For the first part, we had most of the code for the plugin, and had to add functionality in it to make it export the Maya mesh into our specific format. It was simple enough, and after playing around with a few est meshes, I decided to export the mesh of the main character from my thesis game, 404Sight. I was able to import in my game and able to render it easily enough, with the proper texture too! (I got the assets from one of the artists on the thesis team). I then exported a basic cube and pyramid to add to my game. This really allows us to add any sort of mesh from Maya, and saves us from having to hard code data, such as vertex positions and UVs. We can simply create a mesh in Maya and use it in game quickly enough.

For the next part, I decided to render a total of 6 meshes at the same time. One was the ground plane, one was the character mesh, and then two each of a cube and a pyramid. I drew them just around the character mesh, using a red brick and a green brick texture. In-order to replace any mesh, I can simply go to my assets folder, and replace cube.mesh, pyramid.mesh, plane.mesh or Character.mesh, rebuild them, and be able to use them in game. Again, adding calls to draw all the new meshes was a simple enough task. Here is what my game looks like now:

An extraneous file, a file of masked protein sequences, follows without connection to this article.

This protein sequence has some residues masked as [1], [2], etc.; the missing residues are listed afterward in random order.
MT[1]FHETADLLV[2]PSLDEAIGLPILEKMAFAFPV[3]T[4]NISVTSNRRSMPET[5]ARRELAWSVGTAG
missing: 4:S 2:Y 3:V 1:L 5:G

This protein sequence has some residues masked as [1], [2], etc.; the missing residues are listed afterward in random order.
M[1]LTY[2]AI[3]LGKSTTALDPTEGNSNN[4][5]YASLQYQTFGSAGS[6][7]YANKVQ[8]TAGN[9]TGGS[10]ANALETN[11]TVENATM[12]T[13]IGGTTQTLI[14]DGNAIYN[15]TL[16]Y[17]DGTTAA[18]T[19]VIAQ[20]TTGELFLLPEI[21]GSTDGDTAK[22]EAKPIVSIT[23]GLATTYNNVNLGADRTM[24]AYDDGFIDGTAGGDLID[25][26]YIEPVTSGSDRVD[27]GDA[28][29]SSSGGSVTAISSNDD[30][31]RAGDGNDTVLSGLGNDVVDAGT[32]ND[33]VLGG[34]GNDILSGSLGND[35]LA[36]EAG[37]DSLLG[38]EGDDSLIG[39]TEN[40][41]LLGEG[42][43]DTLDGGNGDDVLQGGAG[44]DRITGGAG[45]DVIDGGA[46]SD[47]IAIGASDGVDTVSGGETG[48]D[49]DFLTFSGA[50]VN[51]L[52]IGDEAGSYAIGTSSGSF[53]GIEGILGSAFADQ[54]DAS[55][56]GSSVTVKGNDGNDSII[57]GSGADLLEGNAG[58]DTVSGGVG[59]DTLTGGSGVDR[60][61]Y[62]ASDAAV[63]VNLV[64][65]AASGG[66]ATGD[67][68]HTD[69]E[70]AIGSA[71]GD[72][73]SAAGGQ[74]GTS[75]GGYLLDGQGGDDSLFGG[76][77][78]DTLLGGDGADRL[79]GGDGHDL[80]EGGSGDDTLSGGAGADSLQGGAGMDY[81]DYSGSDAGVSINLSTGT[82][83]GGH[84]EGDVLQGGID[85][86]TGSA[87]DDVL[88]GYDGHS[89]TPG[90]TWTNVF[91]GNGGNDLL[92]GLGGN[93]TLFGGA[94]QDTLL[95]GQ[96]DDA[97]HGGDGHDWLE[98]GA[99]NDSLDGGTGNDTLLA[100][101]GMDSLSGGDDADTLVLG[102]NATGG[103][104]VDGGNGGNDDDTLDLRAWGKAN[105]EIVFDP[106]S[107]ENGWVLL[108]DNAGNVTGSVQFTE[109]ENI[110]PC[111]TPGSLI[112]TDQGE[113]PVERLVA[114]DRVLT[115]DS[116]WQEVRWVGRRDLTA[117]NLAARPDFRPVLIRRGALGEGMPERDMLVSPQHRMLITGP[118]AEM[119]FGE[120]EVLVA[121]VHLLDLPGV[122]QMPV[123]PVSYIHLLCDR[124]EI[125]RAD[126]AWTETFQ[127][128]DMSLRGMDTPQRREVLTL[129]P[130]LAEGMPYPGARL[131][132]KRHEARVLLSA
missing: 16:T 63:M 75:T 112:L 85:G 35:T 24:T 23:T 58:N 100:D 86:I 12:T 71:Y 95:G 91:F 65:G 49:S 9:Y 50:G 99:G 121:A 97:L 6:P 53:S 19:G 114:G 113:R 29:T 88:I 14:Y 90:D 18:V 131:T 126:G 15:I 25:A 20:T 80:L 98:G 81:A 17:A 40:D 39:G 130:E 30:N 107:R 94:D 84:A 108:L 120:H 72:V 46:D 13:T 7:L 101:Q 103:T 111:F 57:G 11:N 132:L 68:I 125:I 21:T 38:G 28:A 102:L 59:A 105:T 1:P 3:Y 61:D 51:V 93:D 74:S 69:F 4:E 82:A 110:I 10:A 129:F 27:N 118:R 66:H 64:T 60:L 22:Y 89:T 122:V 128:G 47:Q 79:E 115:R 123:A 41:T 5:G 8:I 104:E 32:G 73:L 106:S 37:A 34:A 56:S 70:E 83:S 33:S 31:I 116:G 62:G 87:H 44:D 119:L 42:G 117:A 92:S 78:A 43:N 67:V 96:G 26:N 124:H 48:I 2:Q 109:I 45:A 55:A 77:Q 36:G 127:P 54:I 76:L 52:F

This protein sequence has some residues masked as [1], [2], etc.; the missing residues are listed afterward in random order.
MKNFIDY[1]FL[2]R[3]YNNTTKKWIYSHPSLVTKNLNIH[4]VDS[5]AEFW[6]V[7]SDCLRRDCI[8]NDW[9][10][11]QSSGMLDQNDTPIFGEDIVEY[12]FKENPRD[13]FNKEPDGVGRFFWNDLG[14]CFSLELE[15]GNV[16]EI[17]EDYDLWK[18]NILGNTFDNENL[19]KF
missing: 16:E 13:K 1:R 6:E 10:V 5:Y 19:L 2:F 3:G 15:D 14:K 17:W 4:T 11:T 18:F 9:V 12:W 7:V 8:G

meshes

As for PIX instrumentation, we were getting to the point where there were a lot of DirectX calls being made, which was making it hard to scroll through all the calls in PIX to find the one I was looking for. The current PIX instrumentation lets me group function calls into collapsible nodes. This makes the PIX output much more easy to read, and I can now easily look for a specific mesh or material call.

Here is the new PIX output for the above screenshot:

Pixinstrumentation

The final part of the assignment was adding a UserSettings.ini, which allows users to change certain setting of the game. Currently these settings are width, height, and fullscreen options. This is a human readable file, since it has to be easily changeable by end users. These are the most basic of all game settings, and now instead of being hard coded into the game, they can be changed from outside the game.

 

Time Taken:
Reading/Understanding what to do: ~1.5 hrs
Getting the MayaExporter working: ~0.5 hrs
Getting multiple meshes working: ~1 hr
PIX Instrumentation: ~1 hr
User Settings: ~1.5 hrs
GIT downtime issues: 5 hrs

Total Time: ~5.5 hrs + 5 hrs(due to GIT)

You can download the working exe here.

Your browser may say that the file is malicious. This is because some browsers do not allow sharing executables from unknown sources. However, the file is perfectly safe to run.

For this assignment, we had to add textures to our game, with both the meshes being rendered with different textures. The textures were also to be a part of our pipeline, which meant that we added another tool, TextureBuilder, which would read in images in common formats(jpg, png, etc), and convert them into .dds files, which would then be used in our game. Another part to this assignment was understanding how UVs work, and incorporating that information in our Mesh data.